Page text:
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2013 is a year of changes. This applies to bikes too. I have ridden nothing but hardtail mountain bikes for the last two years and I decided to get rid of my trusty Niner A9C in favor of the new Scott Genius 700 SL, in the 650b flavor. A few headaches in the ordering process and then the build itself (which thanks my buddy Cache we managed to get done by 1am Saturday night). I waited with my eye on this frame specifically because it was not a conversion but a true 650 frame, and Fox released their first 650-specific fork, again I did not want to convert anything and deal with ill handling later down the line. Glad I waited.
Build as follows: Genius 700 SL carbon frame, DT Nude shock, Fox Talas 34 fork, Enve post/handlebar, XX cranks/RD/shifter, American Classic 650b wheelset, XT hydraulic brakes (180 in the rear due to frame spacing). We weighed it in at 25 lbs on the dot with pedals. I am going to skip the 2x10 (no FD at the moment) and keep it at 1x10 after I decide on which chainring to run up front.
I have never ridden a full suspension bike, so I was a little nervous on going on the maiden voyage the following day, but boy was in for a pleasant surprise. The technical climbs (think 20% grades, tight switchback type of trail) were a breeze with the TwinLoc lever locking out both shocks into climb mode, it felt rigid with no rear bounce and very little front compression when standing up. With my weight slightly over the rear wheel, clearing tough sections of the trail were painless. It is definitely easier for me to push the smaller wheel up steep terrain which I have only done on 29ers. I felt like I was flying. After several K of climbing, we hit the first section of downhill single track: rocky, sharp, steep. I let the brakes go and just let the bike soak up the trail as it glided over stuff I normally dismounted for on my hartails. Dropped off tech sections almost bottoming out the 160mm fork at full speed. I seriously felt like it was my first time truly “mountain biking.”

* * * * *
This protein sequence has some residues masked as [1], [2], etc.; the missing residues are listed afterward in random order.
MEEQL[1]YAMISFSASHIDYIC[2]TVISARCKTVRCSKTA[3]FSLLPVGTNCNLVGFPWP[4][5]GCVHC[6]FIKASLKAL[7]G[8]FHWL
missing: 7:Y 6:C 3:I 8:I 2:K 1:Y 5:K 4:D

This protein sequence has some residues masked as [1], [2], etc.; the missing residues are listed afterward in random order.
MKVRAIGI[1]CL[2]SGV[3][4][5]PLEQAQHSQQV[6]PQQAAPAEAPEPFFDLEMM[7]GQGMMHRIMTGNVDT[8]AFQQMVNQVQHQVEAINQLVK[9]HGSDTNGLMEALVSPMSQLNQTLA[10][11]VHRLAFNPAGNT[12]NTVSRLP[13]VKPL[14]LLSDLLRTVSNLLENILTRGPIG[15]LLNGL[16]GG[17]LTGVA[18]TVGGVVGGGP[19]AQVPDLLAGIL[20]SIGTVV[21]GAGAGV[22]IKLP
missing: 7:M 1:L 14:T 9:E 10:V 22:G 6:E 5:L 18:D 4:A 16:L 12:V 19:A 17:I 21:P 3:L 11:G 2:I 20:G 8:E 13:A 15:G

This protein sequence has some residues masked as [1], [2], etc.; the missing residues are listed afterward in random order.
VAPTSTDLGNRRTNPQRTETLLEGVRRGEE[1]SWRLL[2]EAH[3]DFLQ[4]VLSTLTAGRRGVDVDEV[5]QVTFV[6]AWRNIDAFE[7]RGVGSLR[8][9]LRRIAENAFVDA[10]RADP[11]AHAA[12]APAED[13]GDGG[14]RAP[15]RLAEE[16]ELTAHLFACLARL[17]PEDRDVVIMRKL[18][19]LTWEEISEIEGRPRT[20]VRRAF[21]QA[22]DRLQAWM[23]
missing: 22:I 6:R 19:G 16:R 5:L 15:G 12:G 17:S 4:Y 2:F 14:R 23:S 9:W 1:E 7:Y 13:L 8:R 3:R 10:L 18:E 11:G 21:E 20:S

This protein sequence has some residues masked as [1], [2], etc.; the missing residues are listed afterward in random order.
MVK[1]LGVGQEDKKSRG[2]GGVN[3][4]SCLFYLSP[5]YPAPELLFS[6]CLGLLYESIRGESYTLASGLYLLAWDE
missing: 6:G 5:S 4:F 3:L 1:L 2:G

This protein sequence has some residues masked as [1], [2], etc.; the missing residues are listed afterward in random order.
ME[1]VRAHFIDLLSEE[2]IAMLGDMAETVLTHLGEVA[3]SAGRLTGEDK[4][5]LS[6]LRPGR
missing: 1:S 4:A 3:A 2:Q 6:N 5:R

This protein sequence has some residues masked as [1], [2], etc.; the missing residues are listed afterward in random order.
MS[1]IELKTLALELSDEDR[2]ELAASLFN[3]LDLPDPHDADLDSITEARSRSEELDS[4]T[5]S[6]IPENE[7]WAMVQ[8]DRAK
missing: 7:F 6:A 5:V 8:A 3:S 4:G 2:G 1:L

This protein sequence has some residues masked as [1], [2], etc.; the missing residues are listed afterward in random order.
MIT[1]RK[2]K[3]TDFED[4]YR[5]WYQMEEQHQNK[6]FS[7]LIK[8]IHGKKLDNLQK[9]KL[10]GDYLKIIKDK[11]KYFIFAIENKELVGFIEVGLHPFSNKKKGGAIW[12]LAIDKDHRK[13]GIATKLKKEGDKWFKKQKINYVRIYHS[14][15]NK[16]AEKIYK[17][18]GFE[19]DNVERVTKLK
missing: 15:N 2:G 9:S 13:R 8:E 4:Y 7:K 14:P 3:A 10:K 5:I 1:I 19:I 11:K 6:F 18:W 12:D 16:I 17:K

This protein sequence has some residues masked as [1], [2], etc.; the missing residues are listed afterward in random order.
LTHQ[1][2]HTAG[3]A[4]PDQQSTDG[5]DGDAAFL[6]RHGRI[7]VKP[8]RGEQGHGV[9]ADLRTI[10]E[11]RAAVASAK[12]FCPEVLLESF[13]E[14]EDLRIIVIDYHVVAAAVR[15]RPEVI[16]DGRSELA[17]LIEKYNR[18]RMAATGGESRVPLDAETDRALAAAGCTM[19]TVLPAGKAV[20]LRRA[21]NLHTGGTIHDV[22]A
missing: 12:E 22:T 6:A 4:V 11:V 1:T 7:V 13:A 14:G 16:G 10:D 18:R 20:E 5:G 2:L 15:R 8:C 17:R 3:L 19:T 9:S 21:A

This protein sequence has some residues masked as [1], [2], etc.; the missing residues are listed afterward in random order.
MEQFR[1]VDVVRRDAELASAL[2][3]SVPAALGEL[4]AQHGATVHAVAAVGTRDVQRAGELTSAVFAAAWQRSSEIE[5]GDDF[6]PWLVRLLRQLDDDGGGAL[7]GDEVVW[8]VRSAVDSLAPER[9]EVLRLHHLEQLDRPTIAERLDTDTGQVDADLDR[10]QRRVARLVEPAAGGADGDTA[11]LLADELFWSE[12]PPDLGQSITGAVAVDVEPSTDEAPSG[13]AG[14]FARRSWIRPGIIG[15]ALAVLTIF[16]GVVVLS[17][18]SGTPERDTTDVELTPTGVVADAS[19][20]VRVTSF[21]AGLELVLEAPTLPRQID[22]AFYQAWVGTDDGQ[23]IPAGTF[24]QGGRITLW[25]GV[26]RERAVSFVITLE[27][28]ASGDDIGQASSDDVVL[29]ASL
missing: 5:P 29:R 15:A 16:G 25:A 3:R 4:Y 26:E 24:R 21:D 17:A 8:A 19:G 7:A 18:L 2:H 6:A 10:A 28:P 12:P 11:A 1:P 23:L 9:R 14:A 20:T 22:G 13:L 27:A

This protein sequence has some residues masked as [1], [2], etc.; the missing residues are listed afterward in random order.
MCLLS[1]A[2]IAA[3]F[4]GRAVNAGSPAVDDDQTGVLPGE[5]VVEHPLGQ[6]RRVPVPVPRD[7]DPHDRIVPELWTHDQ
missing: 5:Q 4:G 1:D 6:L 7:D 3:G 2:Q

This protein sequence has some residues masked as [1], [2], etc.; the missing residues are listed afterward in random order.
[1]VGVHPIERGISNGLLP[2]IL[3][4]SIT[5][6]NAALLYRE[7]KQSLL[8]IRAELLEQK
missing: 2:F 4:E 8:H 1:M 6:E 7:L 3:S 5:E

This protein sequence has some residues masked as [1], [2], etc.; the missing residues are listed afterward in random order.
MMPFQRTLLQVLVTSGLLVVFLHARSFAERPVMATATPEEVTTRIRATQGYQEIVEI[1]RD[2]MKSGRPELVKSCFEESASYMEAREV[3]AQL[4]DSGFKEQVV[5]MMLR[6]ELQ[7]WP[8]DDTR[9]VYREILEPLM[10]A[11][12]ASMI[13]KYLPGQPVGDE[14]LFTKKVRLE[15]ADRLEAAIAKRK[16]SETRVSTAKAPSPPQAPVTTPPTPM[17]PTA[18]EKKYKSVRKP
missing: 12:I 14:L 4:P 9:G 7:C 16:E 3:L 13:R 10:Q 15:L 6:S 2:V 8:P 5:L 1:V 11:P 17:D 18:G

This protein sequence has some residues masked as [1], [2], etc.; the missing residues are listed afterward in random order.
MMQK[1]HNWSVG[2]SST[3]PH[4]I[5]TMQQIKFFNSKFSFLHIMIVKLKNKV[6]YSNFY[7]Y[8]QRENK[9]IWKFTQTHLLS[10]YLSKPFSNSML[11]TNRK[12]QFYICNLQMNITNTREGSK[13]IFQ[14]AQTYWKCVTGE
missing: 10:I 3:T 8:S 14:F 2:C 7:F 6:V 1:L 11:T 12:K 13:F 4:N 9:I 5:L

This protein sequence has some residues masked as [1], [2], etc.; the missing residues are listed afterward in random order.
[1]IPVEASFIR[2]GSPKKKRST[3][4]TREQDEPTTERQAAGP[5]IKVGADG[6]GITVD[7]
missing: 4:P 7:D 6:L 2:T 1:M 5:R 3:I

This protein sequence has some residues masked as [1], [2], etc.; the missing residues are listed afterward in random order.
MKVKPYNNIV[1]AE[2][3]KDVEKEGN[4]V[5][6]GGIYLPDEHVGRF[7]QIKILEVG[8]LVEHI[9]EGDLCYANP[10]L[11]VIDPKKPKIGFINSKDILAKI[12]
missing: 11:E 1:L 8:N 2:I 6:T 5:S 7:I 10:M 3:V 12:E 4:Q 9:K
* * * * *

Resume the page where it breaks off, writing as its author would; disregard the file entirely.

Second downhill we hit was smooth but very fast single track. This was a trail I was very comfortable on my hardtail, so it was interesting to see how much faster I was able to go down this trail, not losing momentum in the sharp switchback turns and powering out of the turns. It was mind-blowing.
A 3.5 hour, 25 mile, 5300 ft vert day is just a scratch on the surface and I can’t wait to get back out on the bike and relearn the trails I have ridden countless times. Cheers!

2013 is a year of changes. This applies to bikes too. I have ridden nothing but hardtail mountain bikes for the last two years and I decided to get rid of my trusty Niner A9C in favor of the new Scott Genius 700 SL, in the 650b flavor. A few headaches in the ordering process and then the build itself (which thanks my buddy Cache we managed to get done by 1am Saturday night). I waited with my eye on this frame specifically because it was not a conversion but a true 650 frame, and Fox released their first 650-specific fork, again I did not want to convert anything and deal with ill handling later down the line. Glad I waited.

Build as follows: Genius 700 SL carbon frame, DT Nude shock, Fox Talas 34 fork, Enve post/handlebar, XX cranks/RD/shifter, American Classic 650b wheelset, XT hydraulic brakes (180 in the rear due to frame spacing). We weighed it in at 25 lbs on the dot with pedals. I am going to skip the 2x10 (no FD at the moment) and keep it at 1x10 after I decide on which chainring to run up front.

I have never ridden a full suspension bike, so I was a little nervous on going on the maiden voyage the following day, but boy was in for a pleasant surprise. The technical climbs (think 20% grades, tight switchback type of trail) were a breeze with the TwinLoc lever locking out both shocks into climb mode, it felt rigid with no rear bounce and very little front compression when standing up. With my weight slightly over the rear wheel, clearing tough sections of the trail were painless. It is definitely easier for me to push the smaller wheel up steep terrain which I have only done on 29ers. I felt like I was flying. After several K of climbing, we hit the first section of downhill single track: rocky, sharp, steep. I let the brakes go and just let the bike soak up the trail as it glided over stuff I normally dismounted for on my hartails. Dropped off tech sections almost bottoming out the 160mm fork at full speed. I seriously felt like it was my first time truly “mountain biking.”

Second downhill we hit was smooth but very fast single track. This was a trail I was very comfortable on my hardtail, so it was interesting to see how much faster I was able to go down this trail, not losing momentum in the sharp switchback turns and powering out of the turns. It was mind-blowing.

A 3.5 hour, 25 mile, 5300 ft vert day is just a scratch on the surface and I can’t wait to get back out on the bike and relearn the trails I have ridden countless times. Cheers!